In late October 2018, the stock market dropped precipitously. From its recent all-time high on September 20 to its close on October 29, the S&P 500 Price Index was down -9.88%.
At the time, many suggested that you should get out of the markets immediately. (Alas, someone is always recommending that.) Articles warned that a Bear Market, a recession, or even a crash was “inevitable.”
Wiser investors realize that jumping in and out of the markets is a foolish investment strategy. At any point you don’t know what direction the market will move next. It could go lower and dip into a Bear Market. It could rise into a Bull Market. We could have a recession. We could have an expansion. Although unlikely, a crash is always possible.
From October 29 until 56 days later on December 24, the market dropped an additional -10.99%. This was a correction down -19.78%, just shy of the definition of a Bear Market, from the September 20th high.
Many headlines, even as of January, are touting that we are in a Bear Market. This statement is, at least currently, false. Investors that are following the advice of the Internet are sadly keeping their money out, waiting for the bottom of a Bear Market that may never come.
As of the close yesterday (January 9th), the market is up 9.95% from the Christmas Eve bottom. The market is approaching the October values that inspired many to first get out of the market. Others got out of the market at lower values which the market is already trading well-above.
The black dot in this graph is the October 29th value. The blue mark is the place where January 9th value has already recovered.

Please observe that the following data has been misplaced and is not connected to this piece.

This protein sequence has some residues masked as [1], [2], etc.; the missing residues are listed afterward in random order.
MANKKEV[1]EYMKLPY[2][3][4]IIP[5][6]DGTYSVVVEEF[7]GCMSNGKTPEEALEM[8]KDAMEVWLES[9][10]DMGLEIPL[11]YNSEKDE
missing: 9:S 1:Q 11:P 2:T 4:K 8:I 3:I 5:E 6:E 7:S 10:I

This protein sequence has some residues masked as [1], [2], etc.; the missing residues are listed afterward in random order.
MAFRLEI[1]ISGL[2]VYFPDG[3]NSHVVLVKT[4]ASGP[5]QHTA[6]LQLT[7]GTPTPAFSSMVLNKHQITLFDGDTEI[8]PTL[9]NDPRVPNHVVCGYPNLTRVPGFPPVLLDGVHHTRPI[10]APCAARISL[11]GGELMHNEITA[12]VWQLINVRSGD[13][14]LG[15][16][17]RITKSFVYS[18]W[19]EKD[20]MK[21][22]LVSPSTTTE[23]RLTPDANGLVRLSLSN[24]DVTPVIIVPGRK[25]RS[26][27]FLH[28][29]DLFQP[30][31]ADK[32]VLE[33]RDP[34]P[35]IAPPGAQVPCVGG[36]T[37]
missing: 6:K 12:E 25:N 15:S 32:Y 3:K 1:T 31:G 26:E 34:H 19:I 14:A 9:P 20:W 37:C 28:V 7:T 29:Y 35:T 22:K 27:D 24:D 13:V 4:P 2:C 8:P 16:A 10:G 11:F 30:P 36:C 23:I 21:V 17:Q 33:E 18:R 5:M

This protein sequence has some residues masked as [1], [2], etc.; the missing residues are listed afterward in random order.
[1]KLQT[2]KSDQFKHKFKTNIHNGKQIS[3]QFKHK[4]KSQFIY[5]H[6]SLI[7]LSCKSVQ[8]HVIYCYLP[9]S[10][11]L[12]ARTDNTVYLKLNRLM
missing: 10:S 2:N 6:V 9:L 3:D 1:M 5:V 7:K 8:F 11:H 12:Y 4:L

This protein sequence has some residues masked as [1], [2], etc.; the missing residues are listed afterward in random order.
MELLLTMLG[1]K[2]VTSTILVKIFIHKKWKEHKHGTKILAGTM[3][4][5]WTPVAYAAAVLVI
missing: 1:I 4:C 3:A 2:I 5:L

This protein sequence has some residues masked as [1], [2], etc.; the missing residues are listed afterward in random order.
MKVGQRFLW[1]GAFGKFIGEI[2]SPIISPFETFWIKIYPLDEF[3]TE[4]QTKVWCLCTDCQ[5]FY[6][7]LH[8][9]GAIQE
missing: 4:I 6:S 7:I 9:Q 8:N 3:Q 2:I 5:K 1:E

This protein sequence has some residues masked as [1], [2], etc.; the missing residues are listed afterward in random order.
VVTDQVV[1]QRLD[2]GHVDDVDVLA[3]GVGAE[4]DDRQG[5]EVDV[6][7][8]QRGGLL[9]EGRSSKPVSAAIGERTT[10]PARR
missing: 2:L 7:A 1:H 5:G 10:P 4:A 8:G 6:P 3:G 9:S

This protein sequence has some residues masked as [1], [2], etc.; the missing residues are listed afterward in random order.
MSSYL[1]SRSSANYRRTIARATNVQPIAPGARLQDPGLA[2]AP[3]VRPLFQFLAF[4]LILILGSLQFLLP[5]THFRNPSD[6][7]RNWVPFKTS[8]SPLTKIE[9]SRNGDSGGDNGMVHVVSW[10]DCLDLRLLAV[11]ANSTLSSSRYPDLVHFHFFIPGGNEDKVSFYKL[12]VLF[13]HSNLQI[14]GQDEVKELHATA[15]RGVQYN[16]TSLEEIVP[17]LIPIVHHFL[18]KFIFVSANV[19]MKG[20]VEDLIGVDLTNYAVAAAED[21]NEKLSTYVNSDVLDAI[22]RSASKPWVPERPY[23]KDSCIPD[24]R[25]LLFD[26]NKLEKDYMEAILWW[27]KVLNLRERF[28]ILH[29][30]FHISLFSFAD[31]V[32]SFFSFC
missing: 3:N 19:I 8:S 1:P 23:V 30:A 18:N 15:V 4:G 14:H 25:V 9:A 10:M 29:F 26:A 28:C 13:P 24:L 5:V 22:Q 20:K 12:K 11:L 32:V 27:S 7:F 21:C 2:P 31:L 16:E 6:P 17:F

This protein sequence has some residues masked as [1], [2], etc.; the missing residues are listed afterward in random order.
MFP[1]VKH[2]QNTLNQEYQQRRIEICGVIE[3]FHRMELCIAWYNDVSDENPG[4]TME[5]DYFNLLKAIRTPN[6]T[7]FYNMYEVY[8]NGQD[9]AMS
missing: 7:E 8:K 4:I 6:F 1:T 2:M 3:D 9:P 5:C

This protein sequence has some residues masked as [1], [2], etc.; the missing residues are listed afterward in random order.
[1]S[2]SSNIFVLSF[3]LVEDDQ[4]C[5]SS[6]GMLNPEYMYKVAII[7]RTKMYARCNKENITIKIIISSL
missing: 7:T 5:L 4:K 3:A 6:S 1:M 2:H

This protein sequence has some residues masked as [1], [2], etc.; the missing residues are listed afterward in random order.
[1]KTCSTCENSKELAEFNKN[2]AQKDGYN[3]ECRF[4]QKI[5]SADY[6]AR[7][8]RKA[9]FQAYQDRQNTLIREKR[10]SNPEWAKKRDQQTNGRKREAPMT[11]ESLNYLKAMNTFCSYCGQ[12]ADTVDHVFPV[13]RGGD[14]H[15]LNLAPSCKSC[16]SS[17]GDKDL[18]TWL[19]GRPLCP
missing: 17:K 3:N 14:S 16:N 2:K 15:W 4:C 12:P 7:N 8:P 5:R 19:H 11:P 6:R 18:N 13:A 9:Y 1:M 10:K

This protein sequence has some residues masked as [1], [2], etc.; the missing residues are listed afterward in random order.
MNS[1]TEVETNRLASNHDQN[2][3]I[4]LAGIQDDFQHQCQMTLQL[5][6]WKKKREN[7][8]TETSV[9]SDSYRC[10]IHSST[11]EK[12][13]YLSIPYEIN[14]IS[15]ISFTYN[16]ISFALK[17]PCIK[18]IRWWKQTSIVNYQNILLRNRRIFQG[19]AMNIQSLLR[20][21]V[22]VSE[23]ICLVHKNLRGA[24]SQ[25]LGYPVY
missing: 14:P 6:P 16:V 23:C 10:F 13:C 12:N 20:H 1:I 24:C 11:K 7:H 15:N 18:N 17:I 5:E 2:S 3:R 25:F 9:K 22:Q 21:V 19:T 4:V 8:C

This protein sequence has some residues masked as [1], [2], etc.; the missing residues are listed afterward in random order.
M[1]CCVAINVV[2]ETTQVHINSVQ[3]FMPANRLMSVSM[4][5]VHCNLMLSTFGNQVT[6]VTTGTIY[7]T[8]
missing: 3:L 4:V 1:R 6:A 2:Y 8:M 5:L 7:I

You can always measure how far the markets have fallen from their all-time high. However, if you try to measure how far the markets have risen from their all-time low, it is impossible. The percent gain from the all-time low is nearly infinite. The markets have been appreciating for the past 200 years, albeit with some major corrections, Bear Markets and even a crash or two.
I’ve heard many investors say, “Well, the markets can’t just go up forever, can they?” To which, I would reply, “They have so far, haven’t they?”
Obviously, I am publishing this article before we find out what happens this time. The market might go lower into a Bear Market, but at some point in the future, I feel confident the stock market will be at levels that are double what they are now. Jumping in and out of the markets risks investors under performing the very markets they are invested in because they will sell after the market has gone down and refuse to get back in until the markets are trading at values higher than when they got out.
To make the strategy of jumping in and out of the markets successful would require a precision only achieved by luck. In contrast, staying invested and diversified requires resolve not luck.
Photo by Jf Brou on Unsplash